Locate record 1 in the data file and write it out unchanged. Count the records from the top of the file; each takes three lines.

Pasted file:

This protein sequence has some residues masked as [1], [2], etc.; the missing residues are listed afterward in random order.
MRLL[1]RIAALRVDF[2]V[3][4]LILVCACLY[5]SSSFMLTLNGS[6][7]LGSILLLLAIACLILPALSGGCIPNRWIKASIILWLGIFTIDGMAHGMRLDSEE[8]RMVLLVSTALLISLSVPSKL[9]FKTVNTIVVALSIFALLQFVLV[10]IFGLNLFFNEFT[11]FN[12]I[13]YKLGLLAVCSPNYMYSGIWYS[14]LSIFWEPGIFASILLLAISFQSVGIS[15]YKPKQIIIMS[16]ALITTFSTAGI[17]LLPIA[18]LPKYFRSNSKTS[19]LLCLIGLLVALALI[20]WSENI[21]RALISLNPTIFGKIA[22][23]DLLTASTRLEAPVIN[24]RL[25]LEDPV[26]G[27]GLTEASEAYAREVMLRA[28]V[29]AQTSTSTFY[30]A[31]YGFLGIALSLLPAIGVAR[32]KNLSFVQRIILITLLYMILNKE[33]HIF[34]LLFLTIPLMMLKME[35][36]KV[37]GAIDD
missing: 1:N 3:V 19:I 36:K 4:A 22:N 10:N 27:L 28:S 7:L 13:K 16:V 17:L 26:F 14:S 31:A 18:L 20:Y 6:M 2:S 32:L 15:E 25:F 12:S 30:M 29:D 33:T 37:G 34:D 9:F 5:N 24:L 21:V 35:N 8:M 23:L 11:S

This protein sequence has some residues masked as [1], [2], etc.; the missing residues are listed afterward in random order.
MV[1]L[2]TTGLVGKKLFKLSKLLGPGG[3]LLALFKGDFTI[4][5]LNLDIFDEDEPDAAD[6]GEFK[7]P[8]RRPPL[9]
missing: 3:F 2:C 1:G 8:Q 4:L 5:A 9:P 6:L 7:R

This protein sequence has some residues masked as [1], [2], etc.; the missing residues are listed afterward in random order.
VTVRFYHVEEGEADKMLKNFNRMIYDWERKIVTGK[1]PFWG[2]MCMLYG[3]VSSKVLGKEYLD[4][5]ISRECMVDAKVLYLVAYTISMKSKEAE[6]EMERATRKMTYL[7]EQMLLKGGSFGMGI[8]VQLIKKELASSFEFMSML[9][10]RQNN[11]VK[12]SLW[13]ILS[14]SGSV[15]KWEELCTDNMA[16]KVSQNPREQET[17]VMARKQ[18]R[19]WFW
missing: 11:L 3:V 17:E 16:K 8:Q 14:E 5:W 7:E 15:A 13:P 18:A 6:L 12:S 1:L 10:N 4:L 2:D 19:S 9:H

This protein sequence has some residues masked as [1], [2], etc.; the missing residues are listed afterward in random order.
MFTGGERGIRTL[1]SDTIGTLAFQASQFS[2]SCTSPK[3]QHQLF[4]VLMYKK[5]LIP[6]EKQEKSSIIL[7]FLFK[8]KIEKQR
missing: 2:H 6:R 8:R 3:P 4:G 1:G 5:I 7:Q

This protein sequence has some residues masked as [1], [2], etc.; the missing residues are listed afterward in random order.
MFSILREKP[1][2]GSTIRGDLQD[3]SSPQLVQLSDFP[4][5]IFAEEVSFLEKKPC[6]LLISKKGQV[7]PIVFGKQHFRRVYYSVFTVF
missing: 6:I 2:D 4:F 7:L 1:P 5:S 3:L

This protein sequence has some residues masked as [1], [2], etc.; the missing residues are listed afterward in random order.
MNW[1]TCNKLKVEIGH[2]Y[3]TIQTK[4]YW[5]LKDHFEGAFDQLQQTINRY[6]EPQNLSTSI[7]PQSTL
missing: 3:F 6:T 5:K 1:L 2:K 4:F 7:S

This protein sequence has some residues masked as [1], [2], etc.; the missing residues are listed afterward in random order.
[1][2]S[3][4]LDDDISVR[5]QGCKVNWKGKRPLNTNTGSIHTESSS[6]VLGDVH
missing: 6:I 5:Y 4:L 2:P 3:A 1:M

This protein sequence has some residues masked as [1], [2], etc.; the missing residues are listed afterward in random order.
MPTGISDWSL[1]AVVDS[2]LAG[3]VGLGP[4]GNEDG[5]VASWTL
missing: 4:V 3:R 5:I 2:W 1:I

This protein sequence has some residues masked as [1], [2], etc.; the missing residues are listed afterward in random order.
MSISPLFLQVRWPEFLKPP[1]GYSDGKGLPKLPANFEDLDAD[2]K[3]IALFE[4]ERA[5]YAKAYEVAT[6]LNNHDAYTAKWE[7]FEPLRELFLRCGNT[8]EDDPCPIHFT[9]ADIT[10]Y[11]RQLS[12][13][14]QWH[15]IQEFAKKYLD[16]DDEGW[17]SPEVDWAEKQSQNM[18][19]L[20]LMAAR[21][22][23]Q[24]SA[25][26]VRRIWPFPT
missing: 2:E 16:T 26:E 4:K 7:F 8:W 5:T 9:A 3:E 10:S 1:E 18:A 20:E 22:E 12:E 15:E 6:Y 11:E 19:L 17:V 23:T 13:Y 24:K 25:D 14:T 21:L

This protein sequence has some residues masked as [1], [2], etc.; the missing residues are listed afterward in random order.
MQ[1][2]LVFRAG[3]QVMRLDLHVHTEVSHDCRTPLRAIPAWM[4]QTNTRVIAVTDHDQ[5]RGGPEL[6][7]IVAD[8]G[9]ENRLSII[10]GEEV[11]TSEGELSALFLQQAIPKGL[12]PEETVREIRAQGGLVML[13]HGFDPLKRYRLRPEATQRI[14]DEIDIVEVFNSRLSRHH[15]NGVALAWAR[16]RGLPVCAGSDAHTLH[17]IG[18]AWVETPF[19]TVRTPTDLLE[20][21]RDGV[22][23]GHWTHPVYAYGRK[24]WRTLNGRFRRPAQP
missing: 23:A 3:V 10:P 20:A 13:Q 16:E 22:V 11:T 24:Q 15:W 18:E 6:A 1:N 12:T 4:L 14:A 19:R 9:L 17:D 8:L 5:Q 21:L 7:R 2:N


This protein sequence has some residues masked as [1], [2], etc.; the missing residues are listed afterward in random order.
MRLL[1]RIAALRVDF[2]V[3][4]LILVCACLY[5]SSSFMLTLNGS[6][7]LGSILLLLAIACLILPALSGGCIPNRWIKASIILWLGIFTIDGMAHGMRLDSEE[8]RMVLLVSTALLISLSVPSKL[9]FKTVNTIVVALSIFALLQFVLV[10]IFGLNLFFNEFT[11]FN[12]I[13]YKLGLLAVCSPNYMYSGIWYS[14]LSIFWEPGIFASILLLAISFQSVGIS[15]YKPKQIIIMS[16]ALITTFSTAGI[17]LLPIA[18]LPKYFRSNSKTS[19]LLCLIGLLVALALI[20]WSENI[21]RALISLNPTIFGKIA[22][23]DLLTASTRLEAPVIN[24]RL[25]LEDPV[26]G[27]GLTEASEAYAREVMLRA[28]V[29]AQTSTSTFY[30]A[31]YGFLGIALSLLPAIGVAR[32]KNLSFVQRIILITLLYMILNKE[33]HIF[34]LLFLTIPLMMLKME[35][36]KV[37]GAIDD
missing: 1:N 3:V 19:I 36:K 4:A 22:N 10:N 27:L 28:S 7:L 13:K 16:V 17:L 26:F 14:S 31:A 18:L 20:Y 6:M 2:S 32:L 15:E 25:F 12:S 30:M 29:D 33:T 37:G 34:D 9:F 5:N 24:L 21:V 35:N 8:M 23:L 11:S